If international standards exist, I am sure that the BMA will negotiate a large fee that will allow a certificate to be completed by a Doctor.

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2 minutes ago, David Williams said:

If international standards exist, I am sure that the BMA will negotiate a large fee that will allow a certificate to be completed by a Doctor.

Perhaps the simplest solution would be for those wanting to travel etc to pay for an antibody test at an approved laboratory, for the results to be cross checked with the vaccine record and a certificate issued. Vaccination in itself isn't the solution if you head off on holiday the very next day without giving it time to work. 

Ed

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Vaccination in itself isn't the solution if you head off on holiday the very next day without giving it time to work. 

I don't think anyone is suggesting that. But introducing additional layers of extra and country specific bureaucracy isn't the answer. There will have to be a simpler solution which is internationally accepted. Clearly some countries are thinking about this but the UK seems to have its head in the sand at the moment. While in France, at the curent rate it will be sometime next year before everyone (who is willing)  is vaccinated but presumably this is 'according to plan' as Macron says...

Anyway, it's not just foreign travel which is the issue, visiting UK leisure and other facilities is also an issue. If the owners don't want to let in unvaccinated people, will they be legally compelled to? Would you have a football ground with areas where the vaccinated can mingle but the unvaccinated must social distance?

 

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The organisation who can internationally create certificates is the World Health Organisation and they are looking at solutions (including Digital), it is not just about one course of vaccinations.

The person who can 'sign' it is the person with access to the medical records which in the UK is the Doctor.

At least in the UK we have decent records kept.

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it is not just about one course of vaccinations.

No, it would need to show if your vaccinations are up to date and which variants they protect against. If it is the WHO it will probably take forever as politics will kick in. In the meantime the holiday countries will be looking for something sufficient to get their tourist industries restarted this year. Maybe the EU would be able to agree a common policy for the Schengen area. Maybe......???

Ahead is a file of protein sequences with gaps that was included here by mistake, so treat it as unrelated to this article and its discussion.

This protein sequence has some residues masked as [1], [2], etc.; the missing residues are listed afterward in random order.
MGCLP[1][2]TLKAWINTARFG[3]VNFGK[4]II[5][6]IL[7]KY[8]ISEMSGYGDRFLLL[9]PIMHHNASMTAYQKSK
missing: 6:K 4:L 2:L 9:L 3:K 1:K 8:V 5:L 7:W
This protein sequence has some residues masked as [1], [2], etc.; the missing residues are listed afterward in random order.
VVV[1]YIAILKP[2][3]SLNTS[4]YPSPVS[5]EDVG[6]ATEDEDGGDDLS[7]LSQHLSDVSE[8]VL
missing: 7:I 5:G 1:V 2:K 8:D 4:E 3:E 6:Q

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There is talk of an EU approved thing, but don't expect it soon. 27 different health systems and government administrative systems to blend together. Not knocking the EU on this as all international standards are hard to develop and implement. By the time DSC VHF radio was implemented it was obsolete, and AIS is a bit of the same.

Getting something accepted beyond one country's borders will not be easy.

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Getting something accepted beyond one country's borders will not be easy.

Agreed, which is why Greece and Spain, and maybe some others will be looking for a 'quick and dirty'  solution. They will be guaranteed plenty of takers.

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My point is that if the EU judge the AZ vaccine to be inefficient in those aged 65+ then they might refuse older UK residents access to France etc. Likewise if the USA believe the Sputnik V vaccine is risky then they could refuse EU visitors given it with no choice from coming into the country.  Basing the certificate/passport on antibodies would be a fairer solution, preserve some sort of medical confidentiality and reveal which variants people are protected against.

Ed

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Spain Deaths per 100,000                  125

Greece Deaths per 100,000                  54

UK Deaths per 100,000                       159

Data as of the 31/01/2021.

So why would other countries be more inclined to go for a quick and easy solution? They seem to be doing as well as the UK if not better

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Something along the lines of the Pet Passport , microchip under the skin  and maybe a  barcode tattooed  on the arm  , call it Scan and Travel  , maybe Ryan Air could push for it .